A television show or film does not need to be redemptive in order for it to be good or enjoyable. Furthermore, I would contend that if a show or film is to quickly or easily redeemed, it will not appeal to the masses.

You can call it a guilty pleasure, but I enjoy Private Practice on ABC. Now, I’m not religious about watching it, but I appreciate that most episodes are not redemptive.  In other words, everything isn’t always peaches and cream when the credits roll.  (By the way, Carly introduced me to the show, because it’s a spin-off of Grey’s Anatomy, one of her favorite series.)

Paul Adelstein plays Dr. Cooper Freedman, the pediatrician. He’s a straight shooter and a bold guy, but he has more issues than Rolling Stone. He wears his emotions on his sleeve. He’s angry and proud. He’s impulsive.  He had childhood troubles.  He can’t hold a steady relationship.  He’s broke: he couldn’t afford to pay $50,000 to be a partner in the practice, even on a doctor’s salary because, as he said, “I like porn too much.”

That’s not what you see when you take your kid to the doctor for his sore throat. If you knew that your child’s doctor was that screwed up, would you still take him? Something to think about.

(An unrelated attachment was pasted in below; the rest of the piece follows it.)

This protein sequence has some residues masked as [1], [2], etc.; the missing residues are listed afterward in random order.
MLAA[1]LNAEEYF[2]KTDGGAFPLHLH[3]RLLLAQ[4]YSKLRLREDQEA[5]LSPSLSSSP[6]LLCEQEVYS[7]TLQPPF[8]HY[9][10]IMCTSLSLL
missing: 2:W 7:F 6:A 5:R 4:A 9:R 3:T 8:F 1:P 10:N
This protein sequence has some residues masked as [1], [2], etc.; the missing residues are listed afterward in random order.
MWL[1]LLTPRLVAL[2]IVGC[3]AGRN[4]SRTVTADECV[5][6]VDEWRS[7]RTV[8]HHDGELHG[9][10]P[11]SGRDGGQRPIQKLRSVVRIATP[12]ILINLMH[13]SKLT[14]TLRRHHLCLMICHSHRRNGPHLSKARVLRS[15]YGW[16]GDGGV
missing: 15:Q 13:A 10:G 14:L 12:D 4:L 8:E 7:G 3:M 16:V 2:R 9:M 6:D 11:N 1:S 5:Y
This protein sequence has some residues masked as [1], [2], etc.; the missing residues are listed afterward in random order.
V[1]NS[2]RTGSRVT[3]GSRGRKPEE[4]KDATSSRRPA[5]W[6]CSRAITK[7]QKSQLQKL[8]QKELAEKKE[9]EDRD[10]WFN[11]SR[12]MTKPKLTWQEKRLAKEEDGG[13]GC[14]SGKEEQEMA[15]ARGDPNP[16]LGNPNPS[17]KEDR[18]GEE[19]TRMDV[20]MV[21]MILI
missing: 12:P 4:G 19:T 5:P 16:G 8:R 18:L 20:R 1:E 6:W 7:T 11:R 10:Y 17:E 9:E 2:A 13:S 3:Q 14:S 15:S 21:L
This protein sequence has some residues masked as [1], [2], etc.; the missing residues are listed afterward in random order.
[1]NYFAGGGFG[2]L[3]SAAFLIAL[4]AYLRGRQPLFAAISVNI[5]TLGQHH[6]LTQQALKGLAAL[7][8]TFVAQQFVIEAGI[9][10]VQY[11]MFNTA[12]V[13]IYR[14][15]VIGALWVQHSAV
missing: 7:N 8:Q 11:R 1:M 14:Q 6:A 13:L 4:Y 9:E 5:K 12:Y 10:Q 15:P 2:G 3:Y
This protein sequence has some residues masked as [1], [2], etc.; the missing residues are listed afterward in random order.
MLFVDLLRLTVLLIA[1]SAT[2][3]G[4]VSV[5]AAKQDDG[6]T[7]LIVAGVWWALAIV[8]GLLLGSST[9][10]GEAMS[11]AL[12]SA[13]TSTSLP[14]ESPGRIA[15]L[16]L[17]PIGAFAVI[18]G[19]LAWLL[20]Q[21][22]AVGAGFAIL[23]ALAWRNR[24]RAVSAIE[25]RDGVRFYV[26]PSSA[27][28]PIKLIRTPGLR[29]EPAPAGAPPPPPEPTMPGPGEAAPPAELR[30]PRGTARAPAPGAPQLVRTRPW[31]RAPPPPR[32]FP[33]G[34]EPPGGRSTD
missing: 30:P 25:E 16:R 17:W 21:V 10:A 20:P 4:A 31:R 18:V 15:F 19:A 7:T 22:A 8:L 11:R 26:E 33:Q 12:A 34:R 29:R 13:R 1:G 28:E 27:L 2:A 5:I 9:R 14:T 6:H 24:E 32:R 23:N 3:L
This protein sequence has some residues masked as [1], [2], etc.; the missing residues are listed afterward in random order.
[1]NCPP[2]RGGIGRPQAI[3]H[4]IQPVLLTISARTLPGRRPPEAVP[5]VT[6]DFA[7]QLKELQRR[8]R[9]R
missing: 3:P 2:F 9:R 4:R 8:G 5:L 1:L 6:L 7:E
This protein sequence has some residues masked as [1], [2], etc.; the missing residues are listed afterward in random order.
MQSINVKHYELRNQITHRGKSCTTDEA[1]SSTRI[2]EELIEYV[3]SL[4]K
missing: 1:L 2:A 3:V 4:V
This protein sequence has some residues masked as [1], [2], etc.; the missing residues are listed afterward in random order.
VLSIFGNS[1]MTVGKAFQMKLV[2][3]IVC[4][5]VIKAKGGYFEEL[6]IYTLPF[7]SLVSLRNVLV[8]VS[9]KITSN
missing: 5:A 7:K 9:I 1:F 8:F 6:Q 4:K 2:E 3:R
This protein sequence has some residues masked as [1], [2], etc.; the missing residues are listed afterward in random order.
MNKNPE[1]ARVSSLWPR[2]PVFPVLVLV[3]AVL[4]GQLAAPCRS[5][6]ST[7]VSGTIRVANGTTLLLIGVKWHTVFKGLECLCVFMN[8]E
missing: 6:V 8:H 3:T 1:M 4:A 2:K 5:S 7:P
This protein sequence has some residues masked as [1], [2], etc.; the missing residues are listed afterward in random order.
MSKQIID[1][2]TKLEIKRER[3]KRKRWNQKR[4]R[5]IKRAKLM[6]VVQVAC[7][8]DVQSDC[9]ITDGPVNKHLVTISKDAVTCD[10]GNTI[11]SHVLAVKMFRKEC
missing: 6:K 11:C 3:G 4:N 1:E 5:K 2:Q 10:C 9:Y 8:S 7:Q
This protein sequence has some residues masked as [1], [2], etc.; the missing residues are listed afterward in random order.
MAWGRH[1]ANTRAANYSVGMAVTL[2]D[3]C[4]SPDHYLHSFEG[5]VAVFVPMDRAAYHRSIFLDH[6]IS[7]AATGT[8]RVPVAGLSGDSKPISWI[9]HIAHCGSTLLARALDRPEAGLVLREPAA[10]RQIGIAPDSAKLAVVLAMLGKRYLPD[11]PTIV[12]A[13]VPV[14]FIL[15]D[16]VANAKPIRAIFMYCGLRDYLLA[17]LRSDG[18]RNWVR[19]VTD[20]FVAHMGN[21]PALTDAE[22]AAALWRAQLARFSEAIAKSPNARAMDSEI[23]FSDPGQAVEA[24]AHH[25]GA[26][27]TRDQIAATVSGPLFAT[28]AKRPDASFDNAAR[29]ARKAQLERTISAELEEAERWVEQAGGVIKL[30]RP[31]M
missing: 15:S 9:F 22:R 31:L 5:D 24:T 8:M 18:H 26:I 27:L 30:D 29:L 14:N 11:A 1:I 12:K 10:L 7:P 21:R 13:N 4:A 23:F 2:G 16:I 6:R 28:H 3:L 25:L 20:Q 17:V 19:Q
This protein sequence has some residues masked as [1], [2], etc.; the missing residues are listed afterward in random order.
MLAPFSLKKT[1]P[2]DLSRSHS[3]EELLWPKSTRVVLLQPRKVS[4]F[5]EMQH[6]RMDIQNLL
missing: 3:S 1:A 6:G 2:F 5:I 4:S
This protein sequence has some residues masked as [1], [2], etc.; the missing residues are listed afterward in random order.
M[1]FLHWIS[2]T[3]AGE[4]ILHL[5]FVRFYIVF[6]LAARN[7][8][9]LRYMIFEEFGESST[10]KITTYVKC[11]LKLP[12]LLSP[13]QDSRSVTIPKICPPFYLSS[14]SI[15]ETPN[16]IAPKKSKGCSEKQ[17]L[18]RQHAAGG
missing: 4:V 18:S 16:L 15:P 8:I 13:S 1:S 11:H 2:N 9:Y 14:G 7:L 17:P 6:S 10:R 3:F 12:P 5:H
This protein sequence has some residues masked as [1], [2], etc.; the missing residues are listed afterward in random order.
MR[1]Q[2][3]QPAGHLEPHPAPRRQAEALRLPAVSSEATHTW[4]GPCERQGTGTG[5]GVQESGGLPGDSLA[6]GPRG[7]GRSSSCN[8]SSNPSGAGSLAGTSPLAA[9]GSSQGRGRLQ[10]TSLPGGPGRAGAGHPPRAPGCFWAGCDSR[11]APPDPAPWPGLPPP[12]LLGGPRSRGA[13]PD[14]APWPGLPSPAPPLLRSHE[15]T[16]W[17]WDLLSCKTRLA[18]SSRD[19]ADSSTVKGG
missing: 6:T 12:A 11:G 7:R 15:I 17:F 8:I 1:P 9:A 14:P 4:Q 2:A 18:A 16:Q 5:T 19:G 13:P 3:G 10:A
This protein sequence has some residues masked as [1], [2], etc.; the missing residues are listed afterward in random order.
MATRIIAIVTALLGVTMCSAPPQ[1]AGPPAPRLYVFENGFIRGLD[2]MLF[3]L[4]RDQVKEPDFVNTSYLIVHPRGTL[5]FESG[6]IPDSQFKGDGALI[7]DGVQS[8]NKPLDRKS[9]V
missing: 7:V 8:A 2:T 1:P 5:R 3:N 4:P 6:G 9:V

Some people might think that their doctor is a model citizen, a good family man whose relationships, emotions, and finances are in order.  Cooper Freedman, and the other characters of Private Practice tell us otherwise.

What does Private Practice and every other television show depict? It depicts a particular reality. The producers and directors know that humanity as a whole has problems. Reality tells us that there are relational, social, sexual, financial, emotional, and professional problems in our lives and in the lives around us.

These problems are caused by sin. Our sin. Even if Hollywood doesn’t use that word, I will. These problems need a solution. These people need to be redeemed.  These sins need to be forgiven.

To be continued.

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